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Police health and wellness: 5 myths we must bust

A new book identifies and provides strategies for dealing with the negative effects of working in law enforcement


If you are feeling suicidal, help is available. Call the National Suicide Prevention Hotline at 800/273-8255, or visit suicidepreventionlifeline.org.

Police suicide, job burnout, divorce, PTSD and alcoholism are just a few of the negative outcomes of our profession we are warned about before becoming cops. Yet despite these warnings, such problems still plague members of our profession.

Police trainer John Marx, Executive Director of the Law Enforcement Survival Institute and editor of CopsAlive.com, is attempting to change that through his new book, “Armor Your Self: How to Survive a Career in Law Enforcement.

In his book he identifies how this old way of thinking actually adds to the harm. Additionally, he provides new strategies for dealing with the negative effects of working in law enforcement.

Police suicide, job burnout, divorce, PTSD and alcoholism are just a few of the negative outcomes of our profession we are warned about before becoming cops. (Photo/John Marx)
Police suicide, job burnout, divorce, PTSD and alcoholism are just a few of the negative outcomes of our profession we are warned about before becoming cops. (Photo/John Marx)

Here are five myths we must change.

Myth 1: Bad guys are the No. 1 enemy

We spend a lot of our day using good tactics and mindset to set us up for success so that we can go home at the end of our shift. Every year, however, more cops die by suicide than are killed by felons. We do not know how many officers suffer from physical, spiritual and emotional trauma as a result of the stresses of this profession.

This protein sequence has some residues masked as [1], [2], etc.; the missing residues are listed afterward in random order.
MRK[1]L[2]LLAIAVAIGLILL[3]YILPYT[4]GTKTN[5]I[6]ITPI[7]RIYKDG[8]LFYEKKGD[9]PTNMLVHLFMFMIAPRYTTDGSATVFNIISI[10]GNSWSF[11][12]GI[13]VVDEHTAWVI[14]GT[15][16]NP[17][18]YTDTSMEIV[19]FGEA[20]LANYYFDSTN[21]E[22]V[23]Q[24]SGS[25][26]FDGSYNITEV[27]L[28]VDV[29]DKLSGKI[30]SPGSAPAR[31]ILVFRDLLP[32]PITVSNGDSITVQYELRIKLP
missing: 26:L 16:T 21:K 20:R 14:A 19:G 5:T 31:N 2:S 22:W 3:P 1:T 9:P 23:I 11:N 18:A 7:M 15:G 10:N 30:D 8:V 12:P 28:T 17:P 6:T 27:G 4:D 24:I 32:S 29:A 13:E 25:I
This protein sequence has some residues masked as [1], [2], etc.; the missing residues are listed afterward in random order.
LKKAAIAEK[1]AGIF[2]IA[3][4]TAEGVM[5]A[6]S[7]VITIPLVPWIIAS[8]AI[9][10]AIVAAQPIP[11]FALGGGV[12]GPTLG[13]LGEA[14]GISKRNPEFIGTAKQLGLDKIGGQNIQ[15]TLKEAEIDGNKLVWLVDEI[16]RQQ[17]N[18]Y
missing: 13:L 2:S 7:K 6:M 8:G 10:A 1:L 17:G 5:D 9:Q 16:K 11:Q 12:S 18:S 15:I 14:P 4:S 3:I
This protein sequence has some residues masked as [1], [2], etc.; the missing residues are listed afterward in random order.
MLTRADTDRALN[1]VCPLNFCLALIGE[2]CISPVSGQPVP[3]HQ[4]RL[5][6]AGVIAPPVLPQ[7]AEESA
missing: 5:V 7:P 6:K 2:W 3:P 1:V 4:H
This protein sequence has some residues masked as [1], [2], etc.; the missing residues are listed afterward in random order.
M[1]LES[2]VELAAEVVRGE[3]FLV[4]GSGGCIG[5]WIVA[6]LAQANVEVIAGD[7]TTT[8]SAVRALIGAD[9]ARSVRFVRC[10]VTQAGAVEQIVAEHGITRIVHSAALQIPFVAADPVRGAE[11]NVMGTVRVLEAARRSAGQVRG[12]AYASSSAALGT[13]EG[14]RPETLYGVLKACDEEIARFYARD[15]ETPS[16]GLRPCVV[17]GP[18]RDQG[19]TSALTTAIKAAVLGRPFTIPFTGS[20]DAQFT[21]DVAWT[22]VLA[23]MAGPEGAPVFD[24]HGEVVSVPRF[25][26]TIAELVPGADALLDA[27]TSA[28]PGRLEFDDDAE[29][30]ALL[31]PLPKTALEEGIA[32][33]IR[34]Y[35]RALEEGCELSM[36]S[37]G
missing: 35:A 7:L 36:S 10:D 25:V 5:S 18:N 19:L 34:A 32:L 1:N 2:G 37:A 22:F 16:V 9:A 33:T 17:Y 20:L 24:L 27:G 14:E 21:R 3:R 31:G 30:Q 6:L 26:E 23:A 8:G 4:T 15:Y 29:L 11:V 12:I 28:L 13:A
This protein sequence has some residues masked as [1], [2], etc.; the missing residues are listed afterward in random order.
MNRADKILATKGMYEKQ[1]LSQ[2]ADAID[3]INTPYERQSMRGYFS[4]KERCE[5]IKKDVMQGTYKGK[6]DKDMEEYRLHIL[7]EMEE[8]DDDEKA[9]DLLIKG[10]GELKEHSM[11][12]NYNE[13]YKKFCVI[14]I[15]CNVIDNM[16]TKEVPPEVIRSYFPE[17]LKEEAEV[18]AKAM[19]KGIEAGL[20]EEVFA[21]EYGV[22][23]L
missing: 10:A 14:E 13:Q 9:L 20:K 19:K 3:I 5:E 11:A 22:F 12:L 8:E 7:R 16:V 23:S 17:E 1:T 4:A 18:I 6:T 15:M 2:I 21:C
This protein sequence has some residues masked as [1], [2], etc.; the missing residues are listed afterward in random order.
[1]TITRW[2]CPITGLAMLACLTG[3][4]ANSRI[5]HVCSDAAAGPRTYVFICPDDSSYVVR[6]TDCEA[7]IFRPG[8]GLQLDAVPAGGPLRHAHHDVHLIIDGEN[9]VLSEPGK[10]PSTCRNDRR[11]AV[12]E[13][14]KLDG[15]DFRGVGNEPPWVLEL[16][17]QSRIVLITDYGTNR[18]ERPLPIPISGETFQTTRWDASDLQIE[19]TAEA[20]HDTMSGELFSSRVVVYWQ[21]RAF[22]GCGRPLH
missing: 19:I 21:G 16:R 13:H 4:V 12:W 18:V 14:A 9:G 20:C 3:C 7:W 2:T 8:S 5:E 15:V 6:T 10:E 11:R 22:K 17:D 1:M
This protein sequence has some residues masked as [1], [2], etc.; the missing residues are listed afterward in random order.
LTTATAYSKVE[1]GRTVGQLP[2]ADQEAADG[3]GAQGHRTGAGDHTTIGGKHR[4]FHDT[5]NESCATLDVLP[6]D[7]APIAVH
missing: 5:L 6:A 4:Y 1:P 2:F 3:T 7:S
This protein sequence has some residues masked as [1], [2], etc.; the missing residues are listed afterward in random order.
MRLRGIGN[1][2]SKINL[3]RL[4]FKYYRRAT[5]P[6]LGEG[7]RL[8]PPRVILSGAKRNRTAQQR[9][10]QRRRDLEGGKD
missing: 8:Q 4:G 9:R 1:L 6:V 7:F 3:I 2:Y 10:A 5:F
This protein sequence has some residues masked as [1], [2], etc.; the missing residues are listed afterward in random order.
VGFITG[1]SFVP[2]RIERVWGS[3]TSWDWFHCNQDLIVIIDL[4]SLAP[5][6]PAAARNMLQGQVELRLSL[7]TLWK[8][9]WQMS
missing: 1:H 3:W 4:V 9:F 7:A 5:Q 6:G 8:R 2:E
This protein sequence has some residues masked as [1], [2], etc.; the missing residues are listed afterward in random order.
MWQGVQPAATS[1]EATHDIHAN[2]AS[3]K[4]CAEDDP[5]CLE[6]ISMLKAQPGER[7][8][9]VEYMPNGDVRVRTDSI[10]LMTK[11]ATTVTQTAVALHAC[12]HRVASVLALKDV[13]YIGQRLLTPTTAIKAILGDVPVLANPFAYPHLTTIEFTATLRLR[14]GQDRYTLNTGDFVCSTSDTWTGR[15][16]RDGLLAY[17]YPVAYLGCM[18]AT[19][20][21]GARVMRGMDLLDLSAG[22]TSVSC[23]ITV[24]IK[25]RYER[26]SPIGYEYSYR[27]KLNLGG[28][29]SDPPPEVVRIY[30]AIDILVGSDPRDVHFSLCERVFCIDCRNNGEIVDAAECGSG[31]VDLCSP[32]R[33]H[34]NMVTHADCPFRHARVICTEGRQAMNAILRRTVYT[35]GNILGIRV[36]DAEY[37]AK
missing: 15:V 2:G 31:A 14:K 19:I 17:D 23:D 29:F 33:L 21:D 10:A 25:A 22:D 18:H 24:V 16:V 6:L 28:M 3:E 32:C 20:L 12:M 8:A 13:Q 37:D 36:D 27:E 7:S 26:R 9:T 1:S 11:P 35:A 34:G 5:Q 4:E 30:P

Marx identifies these negative health effects as “Blue Trauma Syndrome.” One of the greatest difficulties and dangers of Blue Trauma Syndrome is you can’t see or touch it and, as a result, all too often, you don’t even know you have it.  

myth 2: You should only focus on physical threats

Because we can clearly see the effects of physical injury and death, we focus on avoiding obvious dangers. Blue Trauma Syndrome is the cumulative effects of depression, grief and emotional exhaustion created by all the stress we deal with in our careers. If ignored or unrecognized, this can lead to a downward spiral of inappropriate behaviors and coping strategies.

Alcohol and drug abuse are just two of these poor coping strategies. How many officers have you seen fall victim to this? How many officers have you seen ruin their careers, marriages and families as a result?

myth 3: Physical fitness solves everything

Physical fitness is the key for a law enforcement officer to be prepared to do their job. It also helps in reducing stress.

“Armor Your Self” has great tips and ideas to add to your current workout. However, physical exercise cannot deal with all the symptoms of accumulated stress. Your mind is your greatest weapon and tool. In his book, Marx details a number of mental exercises that will aid in increasing memory, language skills, reaction time and problem-solving skills.    

myth 4: Mental health is for victims

This is probably one of the most dangerous beliefs in our profession. It will take far more emotional strength than physical strength to successfully and safely complete your police career. Despite what we like to think, humans, including cops, are emotional creatures.

If an officer is involved in a use-of-force situation with a suspect and broke their arm, who in their right mind would tell them, “Suck it up, buttercup.” Yet, too often, that is the response officers receive from their colleagues and administrators when it comes to mental trauma. Because mental trauma is unseen, we tend to minimize or ignore it.

Mental trauma is no different than physical trauma. Yet some see it as a weakness. Would you criticize an officer who broke their arm because they had a weak skeleton? No.  

myth 5: If you succumb to stress or trauma, you shouldn’t ask for help

Would you work with an untreated broken arm? Would your supervisors allow it? Until we change the attitude about coming forward and asking for help in regard to our mental health, too many officers just won’t do it. The officer who comes forward and asks for help is not an officer you need to worry about. The officers who don’t ask for help are the ones who pose risks.

Marx’s book is an owner’s manual to a successful career. If you follow the recommendations and adhere to the routine maintenance, you will have a successful police career.

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